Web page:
The only reason to pack a Kindle is the superior reading experience compared with the Kindle app on your smartphone and, in some instances, a paperback or hardback book. And the more expansive 6.8-inch e-ink makes reading on the e-reader better than before. As mentioned above, the bigger screen allows you to fit more onto every page. But it's not just words, if there are illustrations in the book, they're much clearer on the new display.

Kindle Paperwhite review: Amazon has built the last e-reader you'll ever buy

The warm light adjusts the colour temperature on-screen, which reduces strain on your eyes late at night. There are 24-levels of warmth, with anything under five barely visible and the top-end of the slider transforming your book into a yellowing centuries-old scrap of parchment. This can be manually tweaked from the quick settings menu, or can be scheduled on a timer, based on your own preferences. Amazon has also released a pricier Kindle Paperwhite Signature Edition, which adds a sensor to automatically tweak the brightness of the display to the lighting around you. While that's useful, the latest version of the Kindle software makes it ridiculously easy to quickly access the slider for brightness and warmth, so it's far from an essential feature.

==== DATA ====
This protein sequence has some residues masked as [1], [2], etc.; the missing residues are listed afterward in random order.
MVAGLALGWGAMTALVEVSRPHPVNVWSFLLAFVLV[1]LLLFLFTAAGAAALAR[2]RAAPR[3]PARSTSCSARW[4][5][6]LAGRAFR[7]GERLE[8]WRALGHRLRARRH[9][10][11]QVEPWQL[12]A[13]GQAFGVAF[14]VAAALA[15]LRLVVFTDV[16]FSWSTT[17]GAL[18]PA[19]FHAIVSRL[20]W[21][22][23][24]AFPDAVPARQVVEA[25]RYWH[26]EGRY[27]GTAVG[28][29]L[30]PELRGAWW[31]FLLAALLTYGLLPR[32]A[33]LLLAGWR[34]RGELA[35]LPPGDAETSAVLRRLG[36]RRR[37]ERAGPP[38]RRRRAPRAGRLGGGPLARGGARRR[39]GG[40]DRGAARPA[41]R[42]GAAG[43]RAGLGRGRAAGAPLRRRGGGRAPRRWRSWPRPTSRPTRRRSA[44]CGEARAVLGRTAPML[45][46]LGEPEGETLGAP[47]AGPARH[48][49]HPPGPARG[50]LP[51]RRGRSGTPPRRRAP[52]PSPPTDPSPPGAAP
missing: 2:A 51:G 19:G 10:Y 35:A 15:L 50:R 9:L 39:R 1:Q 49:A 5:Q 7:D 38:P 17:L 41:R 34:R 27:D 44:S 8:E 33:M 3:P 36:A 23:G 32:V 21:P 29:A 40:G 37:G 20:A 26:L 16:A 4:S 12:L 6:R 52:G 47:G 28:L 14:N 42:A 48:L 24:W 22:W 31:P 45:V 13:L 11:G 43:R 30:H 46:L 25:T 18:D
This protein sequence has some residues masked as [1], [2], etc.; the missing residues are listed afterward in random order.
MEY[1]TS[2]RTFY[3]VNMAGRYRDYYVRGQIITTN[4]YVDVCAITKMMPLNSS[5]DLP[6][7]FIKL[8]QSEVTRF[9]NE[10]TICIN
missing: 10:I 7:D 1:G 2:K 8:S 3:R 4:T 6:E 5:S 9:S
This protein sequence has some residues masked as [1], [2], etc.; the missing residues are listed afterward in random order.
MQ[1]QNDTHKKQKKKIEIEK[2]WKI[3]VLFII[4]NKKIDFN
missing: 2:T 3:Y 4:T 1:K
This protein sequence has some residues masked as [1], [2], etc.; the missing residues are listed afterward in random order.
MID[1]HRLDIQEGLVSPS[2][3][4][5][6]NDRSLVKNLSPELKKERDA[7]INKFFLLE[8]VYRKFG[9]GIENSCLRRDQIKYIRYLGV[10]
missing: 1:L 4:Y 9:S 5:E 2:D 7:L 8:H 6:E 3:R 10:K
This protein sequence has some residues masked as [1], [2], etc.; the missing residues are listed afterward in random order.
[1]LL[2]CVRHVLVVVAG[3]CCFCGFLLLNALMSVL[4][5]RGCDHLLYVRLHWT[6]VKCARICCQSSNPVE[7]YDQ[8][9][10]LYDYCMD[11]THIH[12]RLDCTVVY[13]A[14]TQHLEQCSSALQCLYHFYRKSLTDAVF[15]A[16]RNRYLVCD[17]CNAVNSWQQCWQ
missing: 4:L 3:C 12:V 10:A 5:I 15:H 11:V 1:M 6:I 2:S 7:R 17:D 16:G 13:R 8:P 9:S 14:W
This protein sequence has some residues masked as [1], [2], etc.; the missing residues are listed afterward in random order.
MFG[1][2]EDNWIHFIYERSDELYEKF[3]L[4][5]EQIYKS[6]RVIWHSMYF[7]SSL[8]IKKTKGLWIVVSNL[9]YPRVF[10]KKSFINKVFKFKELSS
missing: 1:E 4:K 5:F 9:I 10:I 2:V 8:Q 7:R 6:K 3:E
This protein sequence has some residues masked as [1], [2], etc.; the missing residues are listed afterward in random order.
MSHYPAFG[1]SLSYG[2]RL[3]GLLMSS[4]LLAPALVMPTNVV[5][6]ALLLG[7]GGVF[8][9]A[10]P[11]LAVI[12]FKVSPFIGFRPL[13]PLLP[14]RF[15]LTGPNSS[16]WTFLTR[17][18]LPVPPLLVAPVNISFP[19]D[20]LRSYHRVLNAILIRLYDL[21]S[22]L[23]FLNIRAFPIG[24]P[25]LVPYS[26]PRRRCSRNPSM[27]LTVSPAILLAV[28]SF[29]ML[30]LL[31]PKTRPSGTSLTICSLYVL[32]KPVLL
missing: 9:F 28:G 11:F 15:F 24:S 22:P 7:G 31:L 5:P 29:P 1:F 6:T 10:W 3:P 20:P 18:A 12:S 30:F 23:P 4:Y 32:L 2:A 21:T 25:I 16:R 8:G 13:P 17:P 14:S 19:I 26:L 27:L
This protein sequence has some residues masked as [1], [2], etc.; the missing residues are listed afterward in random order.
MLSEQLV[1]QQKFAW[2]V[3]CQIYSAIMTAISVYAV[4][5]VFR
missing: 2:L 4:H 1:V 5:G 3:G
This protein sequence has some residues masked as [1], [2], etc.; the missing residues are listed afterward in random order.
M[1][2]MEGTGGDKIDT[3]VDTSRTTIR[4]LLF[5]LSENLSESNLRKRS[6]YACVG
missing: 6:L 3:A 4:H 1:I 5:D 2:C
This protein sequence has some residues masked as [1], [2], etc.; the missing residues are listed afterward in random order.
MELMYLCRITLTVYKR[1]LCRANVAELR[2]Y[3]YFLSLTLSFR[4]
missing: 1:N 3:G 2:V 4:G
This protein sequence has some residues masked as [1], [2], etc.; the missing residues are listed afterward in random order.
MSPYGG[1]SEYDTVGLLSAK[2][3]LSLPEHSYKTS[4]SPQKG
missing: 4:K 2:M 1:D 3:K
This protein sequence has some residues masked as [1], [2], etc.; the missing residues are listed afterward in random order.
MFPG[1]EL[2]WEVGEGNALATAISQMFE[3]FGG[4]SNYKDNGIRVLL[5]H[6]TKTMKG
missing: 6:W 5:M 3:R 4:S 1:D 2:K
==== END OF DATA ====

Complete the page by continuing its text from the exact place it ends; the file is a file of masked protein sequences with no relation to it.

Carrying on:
Not only is the e-ink screen on the new Kindle Paperwhite bigger, but it's also faster than previous generations. Amazon says this results in 20 percent faster page turns. In our time with the Kindle Paperwhite, the e-ink display always felt incredible responsive and fast the standards of e-ink displays, of course. If you're expecting the sort of performance you'd see from an OLED panel on a modern smartphone, you're going to be sorely disappointed. But flicking between pages is fast enough that you'll never be taken out of what you're reading.